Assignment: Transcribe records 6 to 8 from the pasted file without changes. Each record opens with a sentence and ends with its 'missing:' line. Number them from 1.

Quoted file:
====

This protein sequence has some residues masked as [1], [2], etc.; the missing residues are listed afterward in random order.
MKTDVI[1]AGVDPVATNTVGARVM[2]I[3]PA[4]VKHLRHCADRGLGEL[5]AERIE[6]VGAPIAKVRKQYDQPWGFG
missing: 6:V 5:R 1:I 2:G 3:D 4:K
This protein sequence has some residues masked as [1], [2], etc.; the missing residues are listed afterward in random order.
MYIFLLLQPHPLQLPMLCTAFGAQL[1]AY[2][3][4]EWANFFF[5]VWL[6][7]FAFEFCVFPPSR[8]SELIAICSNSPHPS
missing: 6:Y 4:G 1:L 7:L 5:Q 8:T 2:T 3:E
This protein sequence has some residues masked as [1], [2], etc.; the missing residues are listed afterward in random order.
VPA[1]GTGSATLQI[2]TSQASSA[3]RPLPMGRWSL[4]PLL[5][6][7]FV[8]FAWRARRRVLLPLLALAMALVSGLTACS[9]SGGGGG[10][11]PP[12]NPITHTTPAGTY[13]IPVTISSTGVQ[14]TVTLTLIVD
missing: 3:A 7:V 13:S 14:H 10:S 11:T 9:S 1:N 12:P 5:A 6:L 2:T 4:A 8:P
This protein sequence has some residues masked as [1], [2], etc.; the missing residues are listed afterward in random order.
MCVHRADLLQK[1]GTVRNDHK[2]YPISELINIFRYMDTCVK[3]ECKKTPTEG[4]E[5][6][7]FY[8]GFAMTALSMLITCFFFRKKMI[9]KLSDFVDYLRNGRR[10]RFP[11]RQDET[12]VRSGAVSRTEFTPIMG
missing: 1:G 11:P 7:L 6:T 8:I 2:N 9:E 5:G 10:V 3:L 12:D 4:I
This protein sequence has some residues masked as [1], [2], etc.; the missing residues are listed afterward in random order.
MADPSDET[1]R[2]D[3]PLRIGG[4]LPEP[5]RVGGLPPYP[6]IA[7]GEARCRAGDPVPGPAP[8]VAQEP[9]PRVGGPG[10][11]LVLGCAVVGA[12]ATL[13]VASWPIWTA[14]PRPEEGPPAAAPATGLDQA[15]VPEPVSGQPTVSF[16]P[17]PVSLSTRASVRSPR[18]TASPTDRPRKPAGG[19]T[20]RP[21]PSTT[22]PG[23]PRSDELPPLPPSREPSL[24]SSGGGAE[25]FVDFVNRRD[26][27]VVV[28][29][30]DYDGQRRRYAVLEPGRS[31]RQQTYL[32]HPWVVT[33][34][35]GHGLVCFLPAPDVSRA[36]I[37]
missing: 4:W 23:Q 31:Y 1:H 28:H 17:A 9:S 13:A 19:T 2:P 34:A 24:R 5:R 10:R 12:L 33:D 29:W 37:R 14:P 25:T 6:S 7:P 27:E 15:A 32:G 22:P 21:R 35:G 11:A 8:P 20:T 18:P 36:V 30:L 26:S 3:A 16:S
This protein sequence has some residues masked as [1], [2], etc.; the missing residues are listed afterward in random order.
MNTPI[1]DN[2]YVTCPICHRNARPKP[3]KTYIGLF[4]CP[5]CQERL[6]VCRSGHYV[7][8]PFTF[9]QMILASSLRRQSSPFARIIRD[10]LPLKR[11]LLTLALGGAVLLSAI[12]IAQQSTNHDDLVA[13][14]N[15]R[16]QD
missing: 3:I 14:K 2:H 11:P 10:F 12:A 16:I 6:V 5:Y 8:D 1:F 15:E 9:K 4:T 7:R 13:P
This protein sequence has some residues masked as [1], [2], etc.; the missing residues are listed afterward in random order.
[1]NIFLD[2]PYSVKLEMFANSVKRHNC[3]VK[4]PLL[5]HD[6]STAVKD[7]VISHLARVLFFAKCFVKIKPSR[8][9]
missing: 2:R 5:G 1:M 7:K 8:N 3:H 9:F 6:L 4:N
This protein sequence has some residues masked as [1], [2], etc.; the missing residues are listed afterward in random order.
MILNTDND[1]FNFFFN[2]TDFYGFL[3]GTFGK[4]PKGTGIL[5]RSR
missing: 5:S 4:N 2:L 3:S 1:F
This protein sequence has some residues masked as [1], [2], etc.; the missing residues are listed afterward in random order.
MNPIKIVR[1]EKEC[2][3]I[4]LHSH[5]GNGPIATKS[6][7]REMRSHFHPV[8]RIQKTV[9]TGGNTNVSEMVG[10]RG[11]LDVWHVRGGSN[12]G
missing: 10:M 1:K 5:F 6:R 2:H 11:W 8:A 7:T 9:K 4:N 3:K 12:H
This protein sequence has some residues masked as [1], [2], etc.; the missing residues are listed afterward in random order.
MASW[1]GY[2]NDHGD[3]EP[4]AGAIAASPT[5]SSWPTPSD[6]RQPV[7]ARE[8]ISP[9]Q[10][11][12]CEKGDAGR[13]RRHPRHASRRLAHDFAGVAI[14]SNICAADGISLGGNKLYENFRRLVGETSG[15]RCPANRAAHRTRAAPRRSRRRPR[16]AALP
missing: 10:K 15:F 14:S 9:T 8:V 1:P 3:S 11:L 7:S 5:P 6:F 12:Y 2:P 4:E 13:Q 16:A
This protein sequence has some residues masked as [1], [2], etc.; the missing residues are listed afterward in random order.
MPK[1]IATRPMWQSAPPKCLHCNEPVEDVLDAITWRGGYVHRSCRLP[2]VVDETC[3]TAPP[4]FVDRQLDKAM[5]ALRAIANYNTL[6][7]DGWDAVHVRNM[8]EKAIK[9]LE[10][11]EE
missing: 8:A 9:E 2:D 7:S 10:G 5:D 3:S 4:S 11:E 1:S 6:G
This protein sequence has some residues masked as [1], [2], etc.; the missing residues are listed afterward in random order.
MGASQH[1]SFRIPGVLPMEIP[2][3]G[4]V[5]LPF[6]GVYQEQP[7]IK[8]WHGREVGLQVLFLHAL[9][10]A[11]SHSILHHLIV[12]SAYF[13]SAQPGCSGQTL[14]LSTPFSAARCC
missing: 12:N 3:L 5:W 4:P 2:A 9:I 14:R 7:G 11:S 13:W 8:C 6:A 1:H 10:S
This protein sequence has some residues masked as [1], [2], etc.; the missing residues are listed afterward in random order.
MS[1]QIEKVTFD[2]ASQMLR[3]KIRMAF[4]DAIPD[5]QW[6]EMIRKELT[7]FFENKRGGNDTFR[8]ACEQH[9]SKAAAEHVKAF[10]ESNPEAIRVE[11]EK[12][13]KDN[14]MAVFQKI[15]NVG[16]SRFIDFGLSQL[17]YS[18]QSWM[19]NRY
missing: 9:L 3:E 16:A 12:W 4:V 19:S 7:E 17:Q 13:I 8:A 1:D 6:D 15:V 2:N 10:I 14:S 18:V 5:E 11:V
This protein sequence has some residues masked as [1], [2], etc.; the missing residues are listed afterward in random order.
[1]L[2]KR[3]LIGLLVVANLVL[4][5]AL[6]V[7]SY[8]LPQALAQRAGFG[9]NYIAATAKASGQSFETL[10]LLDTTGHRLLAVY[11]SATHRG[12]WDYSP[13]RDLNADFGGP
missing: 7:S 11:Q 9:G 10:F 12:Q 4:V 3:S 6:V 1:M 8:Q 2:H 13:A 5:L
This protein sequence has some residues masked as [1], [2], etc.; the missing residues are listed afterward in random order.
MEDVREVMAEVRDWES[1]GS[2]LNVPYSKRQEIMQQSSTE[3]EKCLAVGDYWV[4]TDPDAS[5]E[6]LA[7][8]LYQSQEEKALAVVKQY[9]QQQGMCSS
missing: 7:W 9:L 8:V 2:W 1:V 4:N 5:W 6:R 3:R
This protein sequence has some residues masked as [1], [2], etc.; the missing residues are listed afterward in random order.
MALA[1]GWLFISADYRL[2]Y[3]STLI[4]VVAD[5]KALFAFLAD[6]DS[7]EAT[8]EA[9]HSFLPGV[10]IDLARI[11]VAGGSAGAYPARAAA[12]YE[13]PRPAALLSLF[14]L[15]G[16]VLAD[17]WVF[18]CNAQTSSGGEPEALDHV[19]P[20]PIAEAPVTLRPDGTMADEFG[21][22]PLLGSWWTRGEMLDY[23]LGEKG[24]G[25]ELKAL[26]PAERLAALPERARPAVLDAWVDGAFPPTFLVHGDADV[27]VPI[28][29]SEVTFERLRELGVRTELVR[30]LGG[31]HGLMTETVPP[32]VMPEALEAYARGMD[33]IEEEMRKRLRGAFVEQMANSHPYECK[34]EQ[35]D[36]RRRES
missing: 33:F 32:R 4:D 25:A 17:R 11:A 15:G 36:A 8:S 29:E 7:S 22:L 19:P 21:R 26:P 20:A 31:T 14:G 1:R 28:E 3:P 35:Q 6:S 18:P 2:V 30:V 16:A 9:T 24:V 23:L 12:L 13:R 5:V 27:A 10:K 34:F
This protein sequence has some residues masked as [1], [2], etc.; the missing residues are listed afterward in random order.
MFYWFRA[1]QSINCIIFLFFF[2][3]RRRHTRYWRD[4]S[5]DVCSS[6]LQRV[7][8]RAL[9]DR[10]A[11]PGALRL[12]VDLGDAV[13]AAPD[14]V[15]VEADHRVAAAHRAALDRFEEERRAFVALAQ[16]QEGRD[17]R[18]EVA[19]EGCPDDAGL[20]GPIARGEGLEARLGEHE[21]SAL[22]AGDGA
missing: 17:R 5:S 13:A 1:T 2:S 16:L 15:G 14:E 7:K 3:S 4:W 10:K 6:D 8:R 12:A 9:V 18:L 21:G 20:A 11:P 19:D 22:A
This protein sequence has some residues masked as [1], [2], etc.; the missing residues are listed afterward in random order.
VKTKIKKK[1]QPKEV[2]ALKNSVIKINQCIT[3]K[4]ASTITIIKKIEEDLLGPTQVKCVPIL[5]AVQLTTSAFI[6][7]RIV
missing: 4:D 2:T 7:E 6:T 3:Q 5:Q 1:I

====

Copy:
This protein sequence has some residues masked as [1], [2], etc.; the missing residues are listed afterward in random order.
MNTPI[1]DN[2]YVTCPICHRNARPKP[3]KTYIGLF[4]CP[5]CQERL[6]VCRSGHYV[7][8]PFTF[9]QMILASSLRRQSSPFARIIRD[10]LPLKR[11]LLTLALGGAVLLSAI[12]IAQQSTNHDDLVA[13][14]N[15]R[16]QD
missing: 3:I 14:K 2:H 11:P 10:F 12:A 16:I 6:V 5:Y 8:D 1:F 15:E 9:K 4:T 7:R 13:P
This protein sequence has some residues masked as [1], [2], etc.; the missing residues are listed afterward in random order.
[1]NIFLD[2]PYSVKLEMFANSVKRHNC[3]VK[4]PLL[5]HD[6]STAVKD[7]VISHLARVLFFAKCFVKIKPSR[8][9]
missing: 2:R 5:G 1:M 7:K 8:N 3:H 9:F 6:L 4:N
This protein sequence has some residues masked as [1], [2], etc.; the missing residues are listed afterward in random order.
MILNTDND[1]FNFFFN[2]TDFYGFL[3]GTFGK[4]PKGTGIL[5]RSR
missing: 5:S 4:N 2:L 3:S 1:F